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ONLINE: Virtual Swift Night Out


Chimney swifts at dusk by Greg Harber

September 3, 2020 , 7:00 pm 7:30 pm

Tune into our Facebook page on Thursday, September 3rd, around 7:15 p.m. CDT for a virtual Swift Night Out with our Outreach & Communications Director, Sarah Randolph, and Science & Conservation Director, Dr. Lianne Koczur. We’ll be watching the skies around a local chimney in #BIRDingham as we enjoy the evening with one of our favorite urban birds, the chimney swift (Chaetura pelagica). In the event of inclement weather, this virtual event will be rescheduled.

Chimney swifts at Avondale Elementary. Video: David Fisher.

After these aerial acrobats have fledged their young and cleared out their nests, the entire North American population makes its way south to winter along the remote headwaters of the Amazon River. On their way there, they congregate in huge roosting flocks with as many as two or three thousand birds sharing a single chimney—numbers that make for a tremendous spectacle when they all pour into the tiny opening at once. This early in the fall migration, we expect numbers more in the hundreds.

Together, we’ll wait for sunset, watch the swifts work themselves up into their nightly “swiftnado,” and then count the number of individuals who enter the roost. Best of all, the data we produce will help researchers at the Chimney Swift Conservation Association (chimneyswifts.org) get a better sense of trends in eastern swift populations and the effects of climate change on these birds’ annual migratory cycle. Learn more about our Alabama SwiftWatch community science program at alaudubon.org/swifts.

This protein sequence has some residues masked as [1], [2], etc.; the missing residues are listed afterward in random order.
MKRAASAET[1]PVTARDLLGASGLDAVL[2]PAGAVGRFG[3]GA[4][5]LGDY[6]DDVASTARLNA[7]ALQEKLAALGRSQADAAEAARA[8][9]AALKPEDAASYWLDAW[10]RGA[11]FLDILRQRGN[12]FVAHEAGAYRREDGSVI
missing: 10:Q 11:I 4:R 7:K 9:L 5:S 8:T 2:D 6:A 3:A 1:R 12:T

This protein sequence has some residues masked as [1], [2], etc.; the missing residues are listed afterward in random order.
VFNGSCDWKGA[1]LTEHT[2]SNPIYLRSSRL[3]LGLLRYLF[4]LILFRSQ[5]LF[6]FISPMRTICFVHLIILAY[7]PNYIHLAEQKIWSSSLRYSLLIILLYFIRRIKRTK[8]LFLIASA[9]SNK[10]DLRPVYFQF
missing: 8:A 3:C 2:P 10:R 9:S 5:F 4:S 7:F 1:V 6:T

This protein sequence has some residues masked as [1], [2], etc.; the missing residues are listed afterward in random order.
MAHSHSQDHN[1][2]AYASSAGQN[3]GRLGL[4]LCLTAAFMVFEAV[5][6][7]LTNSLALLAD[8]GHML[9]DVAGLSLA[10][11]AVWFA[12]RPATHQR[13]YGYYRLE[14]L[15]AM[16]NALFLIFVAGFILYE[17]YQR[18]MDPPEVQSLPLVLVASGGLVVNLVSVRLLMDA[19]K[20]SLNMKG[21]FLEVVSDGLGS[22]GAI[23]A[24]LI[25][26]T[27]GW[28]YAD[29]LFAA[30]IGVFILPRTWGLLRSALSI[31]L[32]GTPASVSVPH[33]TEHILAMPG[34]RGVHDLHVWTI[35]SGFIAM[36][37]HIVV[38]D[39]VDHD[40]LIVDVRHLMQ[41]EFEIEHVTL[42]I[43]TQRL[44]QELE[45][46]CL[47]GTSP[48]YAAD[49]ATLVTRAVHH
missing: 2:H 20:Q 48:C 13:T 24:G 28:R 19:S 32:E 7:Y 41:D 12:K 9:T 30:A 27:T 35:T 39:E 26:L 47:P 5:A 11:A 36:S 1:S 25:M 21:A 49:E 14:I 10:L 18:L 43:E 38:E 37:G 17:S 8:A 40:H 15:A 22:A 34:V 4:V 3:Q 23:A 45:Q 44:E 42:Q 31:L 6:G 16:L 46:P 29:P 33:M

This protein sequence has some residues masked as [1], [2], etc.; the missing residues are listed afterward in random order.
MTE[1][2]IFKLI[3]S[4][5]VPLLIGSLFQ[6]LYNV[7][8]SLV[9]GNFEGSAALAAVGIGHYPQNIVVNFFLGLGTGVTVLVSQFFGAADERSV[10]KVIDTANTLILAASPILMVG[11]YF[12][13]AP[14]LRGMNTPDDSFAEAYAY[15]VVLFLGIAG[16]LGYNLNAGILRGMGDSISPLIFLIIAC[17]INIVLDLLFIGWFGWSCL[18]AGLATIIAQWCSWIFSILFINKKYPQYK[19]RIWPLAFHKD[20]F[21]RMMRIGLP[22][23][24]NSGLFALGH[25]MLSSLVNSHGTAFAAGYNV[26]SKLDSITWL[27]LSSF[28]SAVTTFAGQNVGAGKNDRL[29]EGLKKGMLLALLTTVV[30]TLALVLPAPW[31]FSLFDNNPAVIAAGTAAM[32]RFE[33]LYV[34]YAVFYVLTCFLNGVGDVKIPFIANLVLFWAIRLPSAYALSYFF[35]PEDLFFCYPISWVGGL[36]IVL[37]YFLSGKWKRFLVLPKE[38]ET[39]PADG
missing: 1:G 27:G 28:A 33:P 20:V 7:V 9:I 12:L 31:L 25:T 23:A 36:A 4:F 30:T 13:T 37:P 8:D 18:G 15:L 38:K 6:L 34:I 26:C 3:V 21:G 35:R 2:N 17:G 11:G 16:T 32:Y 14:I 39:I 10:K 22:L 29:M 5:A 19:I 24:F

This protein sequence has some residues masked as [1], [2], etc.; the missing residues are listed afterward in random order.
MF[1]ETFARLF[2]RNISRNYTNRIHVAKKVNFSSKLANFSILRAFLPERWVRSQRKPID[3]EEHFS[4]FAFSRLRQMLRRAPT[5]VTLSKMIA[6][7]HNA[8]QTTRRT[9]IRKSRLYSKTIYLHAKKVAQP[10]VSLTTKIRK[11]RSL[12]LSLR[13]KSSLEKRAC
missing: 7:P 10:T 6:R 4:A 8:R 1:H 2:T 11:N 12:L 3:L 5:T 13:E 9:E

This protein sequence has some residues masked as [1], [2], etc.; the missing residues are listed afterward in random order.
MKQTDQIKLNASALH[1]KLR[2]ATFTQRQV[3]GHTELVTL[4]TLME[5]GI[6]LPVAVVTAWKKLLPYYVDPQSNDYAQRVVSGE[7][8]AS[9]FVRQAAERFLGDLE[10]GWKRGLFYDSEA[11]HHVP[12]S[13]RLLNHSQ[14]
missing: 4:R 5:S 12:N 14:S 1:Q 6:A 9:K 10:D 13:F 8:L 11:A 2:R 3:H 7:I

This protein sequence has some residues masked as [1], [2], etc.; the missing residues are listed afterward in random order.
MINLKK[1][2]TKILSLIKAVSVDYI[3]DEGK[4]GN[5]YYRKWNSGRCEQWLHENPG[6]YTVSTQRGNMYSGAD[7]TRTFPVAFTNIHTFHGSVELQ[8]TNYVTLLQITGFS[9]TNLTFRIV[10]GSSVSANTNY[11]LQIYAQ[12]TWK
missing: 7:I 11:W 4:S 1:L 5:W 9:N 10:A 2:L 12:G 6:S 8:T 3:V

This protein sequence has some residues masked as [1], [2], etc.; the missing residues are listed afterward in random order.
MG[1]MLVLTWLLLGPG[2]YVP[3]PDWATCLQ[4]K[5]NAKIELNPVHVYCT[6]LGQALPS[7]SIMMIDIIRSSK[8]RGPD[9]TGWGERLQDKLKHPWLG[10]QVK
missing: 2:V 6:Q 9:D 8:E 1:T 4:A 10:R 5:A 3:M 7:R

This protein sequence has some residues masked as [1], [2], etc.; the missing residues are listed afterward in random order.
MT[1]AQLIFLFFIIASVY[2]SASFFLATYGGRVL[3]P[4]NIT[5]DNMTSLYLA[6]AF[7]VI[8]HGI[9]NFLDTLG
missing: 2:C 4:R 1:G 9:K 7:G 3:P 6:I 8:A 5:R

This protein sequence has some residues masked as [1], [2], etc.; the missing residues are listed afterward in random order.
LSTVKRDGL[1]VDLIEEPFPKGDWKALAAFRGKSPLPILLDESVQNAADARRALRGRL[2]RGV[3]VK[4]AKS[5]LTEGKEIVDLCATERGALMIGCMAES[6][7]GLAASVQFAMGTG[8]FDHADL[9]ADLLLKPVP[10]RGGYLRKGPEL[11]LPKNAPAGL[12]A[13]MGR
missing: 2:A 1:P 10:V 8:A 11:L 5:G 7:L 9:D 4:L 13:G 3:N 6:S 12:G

No need to register—simply go to facebook.com/alaudubon (@alaudubon) that evening and click on the post once you see we’ve gone live! If you follow us, you should get a notification when we go live. The time is tentative as it may be a little before or a little after 7:15 depending on the lighting and swift action. Some SwiftWatch volunteers have reported the first swift not entering the chimney until around 7:30 p.m. recently, but we’ll have to gauge how much daylight is left also to make sure folks can see from our Facebook Live video.

“Y’all means ALL.” We strive to be the Audubon for everyone, creating a safe space of diversity and inclusion so that all are welcome, regardless of their race, sex, sexual orientation, gender identity, disability, age, national origin, religion, or other identifying factors. We welcome those who identify as LGBTQIA+, allies, families, and anyone who wants to enjoy an outdoor experience that is inclusive.

Even though the state has reopened, it’s important to stay safe during this pandemic. See our full COVID-19 statement at alaudubon.org/covid-19.